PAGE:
Sneaky writing habits that zap your authority

Sneaky writing habits that zap your authority

Remember when you were 2.25 years old and you cuddled on the couch with your mom? You both stared at a picture book splayed out in your lap, and she pointed to an illustration and asked, “What animal is that?”

“DEER!” you shouted, beaming.

And your mom smiled back.

Or perhaps you gave the wrong answer.

“SHEEP!” you yelled, pointing at a drawing of cows.

And when your mom explained that the animal was, in fact, a cow, you nodded seriously and echoed her words. Cowcowcowcowcow.

me and lauren

Truthfully, I have no idea what I sounded like as a baby. I base this expert analysis on reading a book to my friend’s 26-month-old daughter. Look at that grin.

When you were little, you didn’t hesitate to speak up.

You didn’t pause, doubt, fret, and stall in an effort to avoid wrong answers.

You simply took pleasure in expressing yourself. You took your best guess and learned from the process.

But when we grew up, all that changed.

We were taught that being wrong has consequences (ever shown up in costume to a non-costume party?).

We were taught to make sense before we opened our mouths.

Now we mistrust our instincts. We second-guess our ideas. We even avoid declarative sentences.

Babies are a powerful reminder that no one starts out this way. They’ve got the conviction all future thought leaders need (including you and me).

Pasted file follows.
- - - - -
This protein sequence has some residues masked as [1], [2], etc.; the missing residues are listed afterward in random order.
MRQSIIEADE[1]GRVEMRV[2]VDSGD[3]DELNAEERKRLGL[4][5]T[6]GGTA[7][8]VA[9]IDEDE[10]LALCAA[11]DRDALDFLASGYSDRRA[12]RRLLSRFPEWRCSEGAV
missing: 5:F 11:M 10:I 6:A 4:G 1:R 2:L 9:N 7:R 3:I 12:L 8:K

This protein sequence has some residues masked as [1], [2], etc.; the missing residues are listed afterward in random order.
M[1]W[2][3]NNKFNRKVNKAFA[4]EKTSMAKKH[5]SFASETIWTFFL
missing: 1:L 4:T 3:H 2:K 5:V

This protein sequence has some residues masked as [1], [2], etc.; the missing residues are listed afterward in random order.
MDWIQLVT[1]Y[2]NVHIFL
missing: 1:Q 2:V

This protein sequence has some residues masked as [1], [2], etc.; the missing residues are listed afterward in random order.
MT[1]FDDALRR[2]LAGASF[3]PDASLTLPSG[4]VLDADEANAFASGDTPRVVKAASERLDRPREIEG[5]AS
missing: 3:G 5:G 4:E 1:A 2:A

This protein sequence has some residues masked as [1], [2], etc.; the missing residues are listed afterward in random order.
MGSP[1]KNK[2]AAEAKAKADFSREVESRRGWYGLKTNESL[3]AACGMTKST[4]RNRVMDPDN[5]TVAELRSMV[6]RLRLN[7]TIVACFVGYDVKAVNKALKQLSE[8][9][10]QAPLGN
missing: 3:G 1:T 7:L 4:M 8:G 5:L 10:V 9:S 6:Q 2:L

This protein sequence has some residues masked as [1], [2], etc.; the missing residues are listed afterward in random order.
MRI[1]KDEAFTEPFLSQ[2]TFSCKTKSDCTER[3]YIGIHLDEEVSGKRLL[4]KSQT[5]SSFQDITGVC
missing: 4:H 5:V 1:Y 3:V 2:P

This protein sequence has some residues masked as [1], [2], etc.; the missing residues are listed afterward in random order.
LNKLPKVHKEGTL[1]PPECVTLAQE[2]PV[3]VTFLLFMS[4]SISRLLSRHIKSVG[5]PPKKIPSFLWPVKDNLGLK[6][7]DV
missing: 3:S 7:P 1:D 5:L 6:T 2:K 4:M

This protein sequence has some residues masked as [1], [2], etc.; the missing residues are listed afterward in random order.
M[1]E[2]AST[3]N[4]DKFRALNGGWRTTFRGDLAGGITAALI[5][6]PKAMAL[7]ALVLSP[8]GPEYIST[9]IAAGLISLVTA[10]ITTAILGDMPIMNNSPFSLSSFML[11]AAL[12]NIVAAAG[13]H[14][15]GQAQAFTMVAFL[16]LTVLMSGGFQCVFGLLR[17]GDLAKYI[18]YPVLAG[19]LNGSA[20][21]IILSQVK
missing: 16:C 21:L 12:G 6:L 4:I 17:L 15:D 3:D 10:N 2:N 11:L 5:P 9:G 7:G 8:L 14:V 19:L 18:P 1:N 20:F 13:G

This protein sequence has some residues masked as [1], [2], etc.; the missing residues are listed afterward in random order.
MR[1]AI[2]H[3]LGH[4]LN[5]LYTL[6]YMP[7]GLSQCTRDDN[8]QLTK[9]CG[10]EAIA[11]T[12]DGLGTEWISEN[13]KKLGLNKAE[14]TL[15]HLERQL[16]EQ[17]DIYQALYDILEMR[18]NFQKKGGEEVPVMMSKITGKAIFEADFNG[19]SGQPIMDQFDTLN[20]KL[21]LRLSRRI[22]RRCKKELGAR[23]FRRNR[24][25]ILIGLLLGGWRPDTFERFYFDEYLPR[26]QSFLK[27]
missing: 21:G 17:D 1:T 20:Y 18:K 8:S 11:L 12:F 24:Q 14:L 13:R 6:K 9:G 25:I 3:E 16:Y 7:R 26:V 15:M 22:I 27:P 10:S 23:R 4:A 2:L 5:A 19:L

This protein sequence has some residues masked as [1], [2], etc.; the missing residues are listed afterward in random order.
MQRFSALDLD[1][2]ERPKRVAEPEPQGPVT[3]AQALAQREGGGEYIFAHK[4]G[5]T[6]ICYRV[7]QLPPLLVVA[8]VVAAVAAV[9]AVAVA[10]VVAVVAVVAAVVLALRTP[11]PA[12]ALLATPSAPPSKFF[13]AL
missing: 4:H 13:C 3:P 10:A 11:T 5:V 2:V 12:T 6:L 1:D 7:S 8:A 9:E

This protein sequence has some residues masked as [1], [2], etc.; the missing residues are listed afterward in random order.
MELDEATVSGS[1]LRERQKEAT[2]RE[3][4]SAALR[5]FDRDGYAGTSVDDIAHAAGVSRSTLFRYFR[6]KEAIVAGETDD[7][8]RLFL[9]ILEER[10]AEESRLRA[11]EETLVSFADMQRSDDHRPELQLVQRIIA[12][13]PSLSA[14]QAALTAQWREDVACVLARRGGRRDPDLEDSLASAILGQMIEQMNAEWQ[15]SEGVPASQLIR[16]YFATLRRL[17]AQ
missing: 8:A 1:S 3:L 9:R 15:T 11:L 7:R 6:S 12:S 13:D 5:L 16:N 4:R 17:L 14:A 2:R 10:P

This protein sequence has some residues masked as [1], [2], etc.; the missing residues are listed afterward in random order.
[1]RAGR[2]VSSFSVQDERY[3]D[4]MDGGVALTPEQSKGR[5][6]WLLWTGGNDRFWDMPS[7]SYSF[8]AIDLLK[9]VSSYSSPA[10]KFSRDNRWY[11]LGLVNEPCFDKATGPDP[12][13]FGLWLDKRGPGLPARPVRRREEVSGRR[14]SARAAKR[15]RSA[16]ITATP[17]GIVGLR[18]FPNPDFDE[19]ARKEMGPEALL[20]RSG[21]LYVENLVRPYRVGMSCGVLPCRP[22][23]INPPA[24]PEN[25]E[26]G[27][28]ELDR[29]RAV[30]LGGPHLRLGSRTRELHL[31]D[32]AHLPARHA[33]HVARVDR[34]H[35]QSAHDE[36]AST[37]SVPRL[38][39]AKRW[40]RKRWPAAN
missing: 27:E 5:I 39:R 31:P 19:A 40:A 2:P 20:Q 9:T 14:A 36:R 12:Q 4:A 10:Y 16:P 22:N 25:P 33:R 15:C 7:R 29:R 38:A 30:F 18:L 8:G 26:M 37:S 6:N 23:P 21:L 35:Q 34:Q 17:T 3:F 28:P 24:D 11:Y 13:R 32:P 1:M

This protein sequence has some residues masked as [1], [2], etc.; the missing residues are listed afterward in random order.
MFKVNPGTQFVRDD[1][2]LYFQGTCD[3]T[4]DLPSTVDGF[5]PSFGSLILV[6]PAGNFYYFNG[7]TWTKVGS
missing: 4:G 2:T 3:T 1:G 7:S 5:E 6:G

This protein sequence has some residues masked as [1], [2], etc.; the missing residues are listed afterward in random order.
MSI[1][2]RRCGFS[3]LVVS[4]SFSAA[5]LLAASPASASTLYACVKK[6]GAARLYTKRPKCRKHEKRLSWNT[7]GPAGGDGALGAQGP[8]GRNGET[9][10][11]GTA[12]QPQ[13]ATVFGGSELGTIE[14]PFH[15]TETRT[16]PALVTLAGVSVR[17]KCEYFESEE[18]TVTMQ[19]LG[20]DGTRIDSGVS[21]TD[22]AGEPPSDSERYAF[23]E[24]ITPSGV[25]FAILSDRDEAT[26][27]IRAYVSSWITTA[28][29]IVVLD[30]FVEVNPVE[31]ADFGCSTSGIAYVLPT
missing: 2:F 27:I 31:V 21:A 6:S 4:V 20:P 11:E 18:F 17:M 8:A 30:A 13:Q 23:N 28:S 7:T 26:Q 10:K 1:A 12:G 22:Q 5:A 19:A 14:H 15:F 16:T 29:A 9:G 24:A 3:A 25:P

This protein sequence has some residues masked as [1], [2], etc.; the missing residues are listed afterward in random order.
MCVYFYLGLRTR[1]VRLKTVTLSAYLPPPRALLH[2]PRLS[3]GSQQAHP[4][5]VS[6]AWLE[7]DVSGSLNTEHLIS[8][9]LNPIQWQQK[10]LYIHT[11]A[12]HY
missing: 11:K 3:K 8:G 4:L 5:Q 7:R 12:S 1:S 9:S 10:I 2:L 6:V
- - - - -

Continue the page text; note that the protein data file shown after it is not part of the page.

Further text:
As business owners, we get scared sometimes. We don’t want people to question our judgment or call us out as “frauds.”

Like Marianne Williamson wrote, “Our deepest fear is not that we are inadequate. Our deepest fear is that we are powerful beyond measure.”

Whether you’re an expert at making paleo lasagna, e-courses, or star charts, you owe it to yourself (and your readers) to OWN your expertise.

The internet NEEDS more thoughtful wisdom. As long as your insights are rich, honest, and educated,* they will improve someone’s life.

*Like my ideal man! (Just kidding. I’ve got 2 out of 3 and that’s plenty.)

Unfortunately, most people get stuck in writing habits that diminish their authority.

I’ve worked hard to eliminate these bad habits in my speaking, especially.

Instead of using an imperative sentence like, “try meditation,” I say, “I think it might make sense for you to try meditation, if you want.”

Sigh.

When we operate from a place of fear, we default to weak language,

It’s a truly sneaky power zap.

Strong language makes you sound like a reliable, trustworthy expert, whereas weak language begs people to like you.

Writing gives you power…or sucks it away. Simple as that.

If you dish up wishy-washy copy, your audience will sense it.

If your WORDS are unfocused, vague, or mincing, readers assume you are too.

The good news?

YOU are in control of your writing.

So check out this list of common authority killers…and steer clear in the future. 🙂


 

  1. You don’t own your beliefs.

Let’s say you’re writing an eBook called 5 Quick Tips to Operate at Your Personal Best. You’re developing the book so you can establish your expertise and thought leadership in the field of balanced personal development.

When you don’t own your beliefs, you add a lot of qualifiers to your ideas. You avoid giving straight instruction because you’re scared you might be wrong.

Compare the difference between these two sentences: